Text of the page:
Together they rode to the villa but Titus was aware of the look Civis had given about the Senate discussion, a look he had seen many times before on the Silk Road....
[This message has been edited by Micah Aragorn (edited 10-23-2001 @ 03:43 PM).]
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Oops... Feeling guilty that he almost forgot, Civis made two stops along the roadway he typically followed on his way back to his villa. He bade Titus, with appropriate apologies, to wait for him as he made the first of his stops. It was a marketplace.
Apolita had asked him to pick up some foodstuff not grown on his villa. She had a recipe she wanted Cook to try. Cook was willing, but pointed out the ingrediants missing from the villa's larder. So Civis ended up with a small piece of papyrus and the needed items listed in Apolita's fine handwriting.
There was always some degree of fuss made by the marketplace owner and slaves whenever Civis entered the tent covered display of foods. Maybe it was because he was a celebrity, or maybe it was because Civis never haggled much over the price of the merchandise; he never really knew. What Civis did know was that the special treatment embarrassed him so much he was more than glad to quickly pick out what he wanted, pay the owner's price and then leave.
Titus again waited patiently as Civis completed his final errand. The second stop was more enjoyable for Civis since it was less crowded and this shop owner treated him courteously, but with no unneeded fanfare. The owner's name was Pliny. A famous name in Roma, but this man was not related to the others who carried that name famously. "Welcome, General. Nice to see you again," said Pliny when Civis entered the shop. "How may I help you today?"
Civis looked around the shop. Material for clothing was scattered all about the shop. There were inexpensive weavings for slaves and servants. Finely woven materials of local origin for togas. And in an isolated area, Civis could see varied hues and lengths of silk.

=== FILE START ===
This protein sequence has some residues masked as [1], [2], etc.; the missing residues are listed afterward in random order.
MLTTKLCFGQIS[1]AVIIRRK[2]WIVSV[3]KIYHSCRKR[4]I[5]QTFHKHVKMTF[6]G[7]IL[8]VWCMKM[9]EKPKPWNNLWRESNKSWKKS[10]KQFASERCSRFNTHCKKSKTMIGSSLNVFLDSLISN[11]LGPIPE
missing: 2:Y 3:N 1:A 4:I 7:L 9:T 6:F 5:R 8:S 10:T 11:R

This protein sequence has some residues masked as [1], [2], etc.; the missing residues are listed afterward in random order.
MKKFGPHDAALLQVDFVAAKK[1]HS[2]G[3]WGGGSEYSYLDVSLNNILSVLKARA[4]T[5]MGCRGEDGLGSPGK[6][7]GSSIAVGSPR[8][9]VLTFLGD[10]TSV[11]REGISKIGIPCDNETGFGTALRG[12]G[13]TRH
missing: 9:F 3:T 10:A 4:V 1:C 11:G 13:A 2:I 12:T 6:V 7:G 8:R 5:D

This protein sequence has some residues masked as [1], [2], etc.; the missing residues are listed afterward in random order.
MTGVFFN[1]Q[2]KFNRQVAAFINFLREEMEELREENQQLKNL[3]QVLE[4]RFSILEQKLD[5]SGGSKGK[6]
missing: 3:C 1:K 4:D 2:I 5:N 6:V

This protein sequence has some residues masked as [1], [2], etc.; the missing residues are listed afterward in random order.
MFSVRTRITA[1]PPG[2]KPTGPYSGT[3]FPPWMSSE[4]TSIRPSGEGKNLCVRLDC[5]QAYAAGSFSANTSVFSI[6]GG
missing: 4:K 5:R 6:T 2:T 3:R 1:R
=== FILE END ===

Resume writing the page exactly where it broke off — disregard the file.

"Greetings Pliny... For Apolita, a length of white silk. Here are the dimensions she requires. What price these days, Pliny?"
"Ummmm... Two dinarii per meter, General."
Civis smiled to himself. It wasn't so long ago that the price was as high as five dinarii per meter. A benefit of his trip to the east before his very eyes. Now silk was plentiful and affordable to all but the poorer classes. So much silk was being sold that merchants were making more money on silk trade than ever before. The volume offset the lower prices. But competition for sales had become fiercer, too; and that is what upset the merchants who benefitted in the past from constricted supply and the high resulting prices.
This brought Civis' thoughts back to Tiberius. The soldier's mood darkened again after the brief respite found in the marketplace and in Pliny's shop. "Here is your purchase, General. May the gods smile on you and your family," said Pliny. Civis took the wrapped silk from Pliny and thanked him. Gods smile on my family indeed, thought Civis. I'll need more than the gods' benevolence to withstand Tiberius.
Civis stowed the silk in a secure place on the side of his horse and began the final leg of his journey to his villa. It would take him past the villa of Tiberius. Unlike years past, in these days following his return from Tyre, Civis no longer enjoyed the ride down this stretch of the road. He always felt uncomfortable in the presence of Tiberius' villa. His soldier's instinct thrust at him a warning of danger. Neither the presence of the nearby prefecture or the companionship of Titus, riding by his side, gave him a sense of reassurance.
Just as he reached the outermost perimeter of Tiberius' estate, Civis lowered his right hand to feel for the position of the hilt of his gladius, a precaution he lately had begun to take whenever he neared this area. He wanted to be sure it was in an accessible position should he ever have to reach for it in a hurry. Titus noticed the gesture, but was puzzled by its purpose.
"Is there something wrong, Civis? Are there footpads loose in the area?" asked Titus.
"No, Titus, not footpads. This is the estate of Senator Tiberius Publicus."
"Is he not a neighbor and a friend?"
"No, Titus. He is not a friend."
"What has happened, Civis?"
"Some wine first, Titus; and then we will speak of it." They rode on, deep into the estate belonging to Tiberius.
[This message has been edited by Civis Romanus (edited 10-23-2001 @ 03:57 PM).]